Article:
Interestingly, there are 35 cities with the name of Springfield located in the US. Look here for map linking all with a continuous route: http://springfield.ftldesign.com/.
Hobo-Dyer projection with the Tissot Indicatrix
The Hobo–Dyer map projection is a cylindrical equal-area projection, with standard parallels (there is no north-south or east-west distortion) at 37.5° north and south of the equator. The map was commissioned in 2002 by Bob Abramms and Howard Bronstein of ODT Inc. and drafted by cartographer Mick Dyer as a modification of the 1910 Behrmann projection.
To help understand projections, which are an important piece of a GIS visualization, watch this:
Geographic Information Systems (GIS) provide powerful software tools for the manipulation and analysis of spatial data, making maps into dynamic objects. While services like Google Earth and Google Maps bring GIS capabilities to everyone, there are robust, heavy-hitting applications like ArcGIS and QGIS that include extensive data analysis and visualization tools for researchers across a wide variety of domains. There are many Geographic Information Systems (GIS) available for use. More than can be listed here. Support is offered for all with a focus on those systems listed below.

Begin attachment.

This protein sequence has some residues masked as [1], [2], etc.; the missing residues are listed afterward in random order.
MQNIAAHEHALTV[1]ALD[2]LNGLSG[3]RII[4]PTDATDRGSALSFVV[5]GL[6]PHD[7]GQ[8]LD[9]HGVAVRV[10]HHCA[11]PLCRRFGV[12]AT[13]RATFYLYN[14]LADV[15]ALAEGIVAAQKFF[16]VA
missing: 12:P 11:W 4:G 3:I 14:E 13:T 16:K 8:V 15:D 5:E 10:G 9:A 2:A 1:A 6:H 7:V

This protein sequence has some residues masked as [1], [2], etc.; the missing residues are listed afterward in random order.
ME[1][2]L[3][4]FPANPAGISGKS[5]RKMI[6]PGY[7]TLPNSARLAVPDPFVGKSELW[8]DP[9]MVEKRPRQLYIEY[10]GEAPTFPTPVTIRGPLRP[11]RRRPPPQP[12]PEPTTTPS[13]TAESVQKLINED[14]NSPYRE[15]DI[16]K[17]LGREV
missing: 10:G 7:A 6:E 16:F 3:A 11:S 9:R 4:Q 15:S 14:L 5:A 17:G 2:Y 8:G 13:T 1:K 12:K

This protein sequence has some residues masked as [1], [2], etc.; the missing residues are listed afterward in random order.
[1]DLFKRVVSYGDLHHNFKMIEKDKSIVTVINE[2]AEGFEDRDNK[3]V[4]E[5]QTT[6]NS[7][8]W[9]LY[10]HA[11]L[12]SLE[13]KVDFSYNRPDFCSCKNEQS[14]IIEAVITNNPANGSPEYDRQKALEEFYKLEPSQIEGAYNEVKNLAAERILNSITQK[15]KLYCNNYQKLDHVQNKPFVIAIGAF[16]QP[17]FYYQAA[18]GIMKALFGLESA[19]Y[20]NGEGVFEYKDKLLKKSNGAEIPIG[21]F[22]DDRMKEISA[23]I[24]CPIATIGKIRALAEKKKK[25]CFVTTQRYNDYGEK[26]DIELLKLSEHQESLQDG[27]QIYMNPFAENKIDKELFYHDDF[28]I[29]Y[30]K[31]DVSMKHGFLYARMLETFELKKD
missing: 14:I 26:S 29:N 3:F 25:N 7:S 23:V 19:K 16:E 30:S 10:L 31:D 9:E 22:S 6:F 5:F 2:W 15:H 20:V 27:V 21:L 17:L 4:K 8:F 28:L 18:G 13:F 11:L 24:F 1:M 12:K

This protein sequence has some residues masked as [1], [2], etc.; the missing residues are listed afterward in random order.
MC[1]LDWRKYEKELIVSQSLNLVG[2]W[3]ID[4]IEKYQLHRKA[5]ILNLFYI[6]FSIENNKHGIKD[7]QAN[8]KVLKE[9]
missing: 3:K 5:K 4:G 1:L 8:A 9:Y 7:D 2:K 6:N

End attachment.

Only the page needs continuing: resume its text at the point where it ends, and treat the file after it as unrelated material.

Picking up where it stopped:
ESRI ArcGIS software products include ArcMap, ArcPro, ArcGIS Online and Story Maps. The university has a site license for this software. It is available in most Rutgers computing labs and through the Virtual Computer Labs. See the university software portal for information regarding individual and departmental access and licenses. Click HERE for instructions to create your account.
QGIS is a leading and robust open source GIS software. It has a large and active community of support.
Google Maps is a robust GIS best used for navigation and light mapping.
Open Street Map is an open source project to create a free editable map of the world. It is supported by a large and active community.
This guide was originally created by Maeve Pinto and is currently being maintained and updated by Sue Oldenburg.
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